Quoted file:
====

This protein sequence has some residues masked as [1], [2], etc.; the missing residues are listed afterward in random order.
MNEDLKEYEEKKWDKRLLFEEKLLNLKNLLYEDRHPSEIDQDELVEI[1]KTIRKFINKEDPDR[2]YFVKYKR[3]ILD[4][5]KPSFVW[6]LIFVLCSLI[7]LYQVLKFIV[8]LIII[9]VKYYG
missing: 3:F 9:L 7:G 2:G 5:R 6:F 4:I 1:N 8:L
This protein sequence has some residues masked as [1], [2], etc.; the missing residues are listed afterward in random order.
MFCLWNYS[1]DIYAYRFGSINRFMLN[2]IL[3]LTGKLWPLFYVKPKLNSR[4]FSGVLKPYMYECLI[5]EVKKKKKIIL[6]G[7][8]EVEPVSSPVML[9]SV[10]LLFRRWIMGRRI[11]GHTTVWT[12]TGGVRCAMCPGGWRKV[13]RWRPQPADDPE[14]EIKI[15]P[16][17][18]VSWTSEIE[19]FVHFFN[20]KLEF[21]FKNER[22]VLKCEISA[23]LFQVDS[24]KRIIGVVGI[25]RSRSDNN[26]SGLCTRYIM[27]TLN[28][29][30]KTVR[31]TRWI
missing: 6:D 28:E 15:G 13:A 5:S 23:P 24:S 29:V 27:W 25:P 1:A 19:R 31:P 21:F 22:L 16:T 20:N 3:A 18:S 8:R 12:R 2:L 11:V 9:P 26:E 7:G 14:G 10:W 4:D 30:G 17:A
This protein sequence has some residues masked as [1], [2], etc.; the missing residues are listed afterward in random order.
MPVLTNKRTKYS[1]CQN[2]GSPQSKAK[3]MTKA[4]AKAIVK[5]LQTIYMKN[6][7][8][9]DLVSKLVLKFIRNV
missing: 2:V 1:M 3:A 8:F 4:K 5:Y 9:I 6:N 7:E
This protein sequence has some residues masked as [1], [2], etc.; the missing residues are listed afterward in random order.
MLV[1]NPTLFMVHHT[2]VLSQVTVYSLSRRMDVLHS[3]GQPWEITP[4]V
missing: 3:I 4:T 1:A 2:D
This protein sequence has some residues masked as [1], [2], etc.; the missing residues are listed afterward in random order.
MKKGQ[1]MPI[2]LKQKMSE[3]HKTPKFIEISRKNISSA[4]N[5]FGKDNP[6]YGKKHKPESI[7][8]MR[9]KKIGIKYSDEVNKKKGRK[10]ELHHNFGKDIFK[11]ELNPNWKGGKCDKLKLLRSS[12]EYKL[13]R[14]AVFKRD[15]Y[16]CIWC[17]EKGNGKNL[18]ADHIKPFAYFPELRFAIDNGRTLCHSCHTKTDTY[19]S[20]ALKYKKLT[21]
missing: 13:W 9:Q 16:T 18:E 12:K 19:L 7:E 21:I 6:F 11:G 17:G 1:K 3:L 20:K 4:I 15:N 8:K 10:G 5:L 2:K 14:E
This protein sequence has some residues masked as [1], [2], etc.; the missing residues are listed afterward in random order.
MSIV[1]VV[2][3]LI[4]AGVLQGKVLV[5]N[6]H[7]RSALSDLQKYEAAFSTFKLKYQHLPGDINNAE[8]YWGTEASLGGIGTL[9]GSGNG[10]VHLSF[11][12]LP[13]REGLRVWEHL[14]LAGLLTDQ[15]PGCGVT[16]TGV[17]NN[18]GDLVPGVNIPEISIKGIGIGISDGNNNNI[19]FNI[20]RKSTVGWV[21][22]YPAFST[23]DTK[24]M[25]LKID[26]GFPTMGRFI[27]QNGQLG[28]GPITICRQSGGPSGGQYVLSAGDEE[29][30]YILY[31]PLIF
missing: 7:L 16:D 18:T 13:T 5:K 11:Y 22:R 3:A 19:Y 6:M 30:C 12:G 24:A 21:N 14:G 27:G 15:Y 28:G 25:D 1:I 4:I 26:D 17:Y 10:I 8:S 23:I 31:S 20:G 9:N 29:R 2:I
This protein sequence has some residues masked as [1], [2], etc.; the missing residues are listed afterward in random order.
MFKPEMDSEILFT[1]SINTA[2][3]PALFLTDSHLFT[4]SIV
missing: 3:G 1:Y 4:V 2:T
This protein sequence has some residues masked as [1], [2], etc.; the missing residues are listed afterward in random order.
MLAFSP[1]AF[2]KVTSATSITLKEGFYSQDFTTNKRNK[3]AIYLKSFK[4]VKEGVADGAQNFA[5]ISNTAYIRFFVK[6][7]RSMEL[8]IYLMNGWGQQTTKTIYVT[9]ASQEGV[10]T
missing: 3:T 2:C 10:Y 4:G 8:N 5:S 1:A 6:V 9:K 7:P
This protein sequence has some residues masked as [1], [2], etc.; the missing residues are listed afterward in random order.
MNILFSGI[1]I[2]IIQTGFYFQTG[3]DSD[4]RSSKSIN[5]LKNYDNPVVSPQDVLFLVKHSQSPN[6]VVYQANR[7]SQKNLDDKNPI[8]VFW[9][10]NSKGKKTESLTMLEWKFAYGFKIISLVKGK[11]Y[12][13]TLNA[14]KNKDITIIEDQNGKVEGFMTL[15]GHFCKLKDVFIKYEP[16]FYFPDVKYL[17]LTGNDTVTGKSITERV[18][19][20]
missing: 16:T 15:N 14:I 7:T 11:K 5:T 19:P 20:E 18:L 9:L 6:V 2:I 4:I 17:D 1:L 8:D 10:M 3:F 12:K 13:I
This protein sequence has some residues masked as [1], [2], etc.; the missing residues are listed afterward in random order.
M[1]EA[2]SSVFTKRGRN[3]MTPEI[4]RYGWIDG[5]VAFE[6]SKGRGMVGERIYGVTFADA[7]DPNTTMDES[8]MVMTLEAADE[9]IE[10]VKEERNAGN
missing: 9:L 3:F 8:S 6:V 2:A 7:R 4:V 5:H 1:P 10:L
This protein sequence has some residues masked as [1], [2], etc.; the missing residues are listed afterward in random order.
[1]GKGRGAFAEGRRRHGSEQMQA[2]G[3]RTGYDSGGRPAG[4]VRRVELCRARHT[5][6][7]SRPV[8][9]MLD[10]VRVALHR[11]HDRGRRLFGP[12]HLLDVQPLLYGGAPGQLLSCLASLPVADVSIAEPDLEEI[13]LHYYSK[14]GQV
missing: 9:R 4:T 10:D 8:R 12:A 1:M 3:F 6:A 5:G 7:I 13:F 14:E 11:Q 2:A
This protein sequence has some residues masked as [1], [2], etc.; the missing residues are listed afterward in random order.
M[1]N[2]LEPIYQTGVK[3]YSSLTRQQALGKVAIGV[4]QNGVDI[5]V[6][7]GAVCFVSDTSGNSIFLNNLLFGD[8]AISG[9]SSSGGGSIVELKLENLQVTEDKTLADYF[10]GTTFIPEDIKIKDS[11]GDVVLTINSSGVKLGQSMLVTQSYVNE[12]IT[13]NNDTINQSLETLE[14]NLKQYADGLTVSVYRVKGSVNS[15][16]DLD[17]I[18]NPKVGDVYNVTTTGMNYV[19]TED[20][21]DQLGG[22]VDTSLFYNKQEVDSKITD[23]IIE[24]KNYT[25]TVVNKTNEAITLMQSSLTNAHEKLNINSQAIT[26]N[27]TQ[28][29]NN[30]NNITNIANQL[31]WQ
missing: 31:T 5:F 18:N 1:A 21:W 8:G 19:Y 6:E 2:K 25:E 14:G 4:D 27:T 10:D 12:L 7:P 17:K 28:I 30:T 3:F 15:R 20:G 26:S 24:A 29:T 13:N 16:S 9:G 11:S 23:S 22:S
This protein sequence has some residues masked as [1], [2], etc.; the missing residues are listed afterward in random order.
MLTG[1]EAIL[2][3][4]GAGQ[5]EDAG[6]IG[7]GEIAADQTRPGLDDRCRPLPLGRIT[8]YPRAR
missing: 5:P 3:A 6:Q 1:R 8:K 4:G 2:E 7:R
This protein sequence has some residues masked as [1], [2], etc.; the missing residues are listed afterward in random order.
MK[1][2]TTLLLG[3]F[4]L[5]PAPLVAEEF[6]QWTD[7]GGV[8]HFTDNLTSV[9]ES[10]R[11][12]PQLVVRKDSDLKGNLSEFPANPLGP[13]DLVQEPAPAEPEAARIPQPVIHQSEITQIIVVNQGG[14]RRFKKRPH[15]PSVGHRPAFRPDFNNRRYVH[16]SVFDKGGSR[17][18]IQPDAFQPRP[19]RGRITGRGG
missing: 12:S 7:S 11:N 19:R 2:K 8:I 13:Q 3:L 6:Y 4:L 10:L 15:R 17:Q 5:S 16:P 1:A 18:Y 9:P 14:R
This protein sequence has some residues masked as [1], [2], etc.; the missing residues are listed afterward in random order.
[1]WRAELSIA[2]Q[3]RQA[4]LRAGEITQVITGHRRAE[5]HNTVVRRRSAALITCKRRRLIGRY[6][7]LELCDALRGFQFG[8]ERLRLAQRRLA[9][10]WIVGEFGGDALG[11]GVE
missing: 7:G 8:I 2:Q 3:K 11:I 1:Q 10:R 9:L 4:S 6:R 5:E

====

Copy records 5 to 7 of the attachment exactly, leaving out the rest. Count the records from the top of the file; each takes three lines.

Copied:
This protein sequence has some residues masked as [1], [2], etc.; the missing residues are listed afterward in random order.
MKKGQ[1]MPI[2]LKQKMSE[3]HKTPKFIEISRKNISSA[4]N[5]FGKDNP[6]YGKKHKPESI[7][8]MR[9]KKIGIKYSDEVNKKKGRK[10]ELHHNFGKDIFK[11]ELNPNWKGGKCDKLKLLRSS[12]EYKL[13]R[14]AVFKRD[15]Y[16]CIWC[17]EKGNGKNL[18]ADHIKPFAYFPELRFAIDNGRTLCHSCHTKTDTY[19]S[20]ALKYKKLT[21]
missing: 13:W 9:Q 16:T 18:E 12:K 19:L 7:E 21:I 6:F 11:G 17:G 1:K 3:L 20:K 4:I 15:N 8:K 10:G 5:L 2:K 14:E
This protein sequence has some residues masked as [1], [2], etc.; the missing residues are listed afterward in random order.
MSIV[1]VV[2][3]LI[4]AGVLQGKVLV[5]N[6]H[7]RSALSDLQKYEAAFSTFKLKYQHLPGDINNAE[8]YWGTEASLGGIGTL[9]GSGNG[10]VHLSF[11][12]LP[13]REGLRVWEHL[14]LAGLLTDQ[15]PGCGVT[16]TGV[17]NN[18]GDLVPGVNIPEISIKGIGIGISDGNNNNI[19]FNI[20]RKSTVGWV[21][22]YPAFST[23]DTK[24]M[25]LKID[26]GFPTMGRFI[27]QNGQLG[28]GPITICRQSGGPSGGQYVLSAGDEE[29][30]YILY[31]PLIF
missing: 7:L 16:D 18:T 13:T 5:K 11:Y 22:R 3:A 19:Y 6:M 30:C 12:G 24:A 21:N 14:G 27:G 15:Y 28:G 25:D 1:I 4:I 26:D 17:Y 10:I 8:S 23:I 31:S 20:G 9:N 29:R 2:I
This protein sequence has some residues masked as [1], [2], etc.; the missing residues are listed afterward in random order.
MFKPEMDSEILFT[1]SINTA[2][3]PALFLTDSHLFT[4]SIV
missing: 3:G 1:Y 4:V 2:T